Dear America, here are the realities of terrorism

Hind Aleryani
Hind Aleryani
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Relatives of mine called in from Sana’a, as they had heard the frightening noise of an airplane flying in circles over Sana’a for the first time. It was the first time I heard my mother insult the United States and that’s when I knew something was wrong.

When danger is far, you don’t feel it like you would have had it been over your head. Those in Sana’a never experienced the same feelings as those in Hadramout or Abyan, among others. However, now that the drones have reached their skies and embassies, including the U.S. and British missions are closed, they are concerned. They do not know what this bizarre plane with the scary noise is, nor do they know what it will do after it is done circling overhead. Some youths started filming it and posting the pictures on Facebook in the hope of getting an expert opinion to tell them this plane would not be delivering any bombs. One question emerges here: Had this plane been a bomber and had it killed people like in other regions, would this have caused moderate Yemenis who harbor no animosity towards America to hate terrorism, or the United States?

During Yemen's revolution, the support of an extremist movement was crucial in the disaffection of leftist figures and in causing the revolution to divert from its true path.

Hind Aleryani

There is no denying that many extremists are equally opposed to the killing of their leaders in drone attacks, but we have to understand how terrorism started and reached Yemen’s schools and universities, how the government then encouraged – and is still encouraging – this extremist thinking and how these extremists helped amend laws in favor of their ideology while introducing their extremist orientations to education curricula. In a piece titled “How did I not become a terrorist?” I have previously written about the extremist thinking I was taught in a government school. I described how we were taught to hate the West, as they taught us that the West and all foreigners hate our religion and that it is our duty to declare Jihad and fight this religion, which is opposed to ours. This hate-packed speech was delivered in a government school in plain sight of the government, which was also encouraging such rhetoric as proven below.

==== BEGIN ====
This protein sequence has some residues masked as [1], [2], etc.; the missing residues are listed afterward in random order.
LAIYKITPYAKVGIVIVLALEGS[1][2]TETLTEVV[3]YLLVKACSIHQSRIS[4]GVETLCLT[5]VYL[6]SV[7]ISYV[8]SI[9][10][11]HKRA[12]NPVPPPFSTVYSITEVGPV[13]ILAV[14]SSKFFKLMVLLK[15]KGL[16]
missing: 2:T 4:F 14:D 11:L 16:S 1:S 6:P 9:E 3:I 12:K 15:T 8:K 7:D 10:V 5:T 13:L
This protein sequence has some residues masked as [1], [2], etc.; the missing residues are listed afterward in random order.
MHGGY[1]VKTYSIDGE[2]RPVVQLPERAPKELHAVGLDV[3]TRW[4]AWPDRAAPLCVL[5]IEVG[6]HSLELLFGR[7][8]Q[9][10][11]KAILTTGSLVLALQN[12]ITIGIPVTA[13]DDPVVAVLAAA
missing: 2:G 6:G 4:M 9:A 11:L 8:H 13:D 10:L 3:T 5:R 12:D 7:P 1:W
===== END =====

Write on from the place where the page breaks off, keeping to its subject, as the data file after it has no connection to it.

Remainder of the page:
The government encouraged the construction of the al-Eman University, which was founded by Sheikh Abdul Majid al-Zindani, president of the Yemeni Islah Party’s Shura Council and one of the leading founders of the Muslim Brotherhood in Yemen in 1993. Extremist ideology and persecution of anyone who defends human rights prevail within this university. For instance, this university rejects the Convention to Eliminate All Forms of Discrimination Against Women (CEDAW), arguing it is a Western, anti-Islamic convention, and is opposed specifically to granting women any of their rights. Despite their opposition to the participation of women in protests, women from the al-Eman University still took to the streets in 2011 against women’s rights. Indeed, these women were protesting the promulgation of a law banning the marriage of young girls, and the law was actually suspended as they cited a constitutional article whereby Islam is the source of all legislation, arguing that determining the [legal] age for marriage is foreign to the Shariah.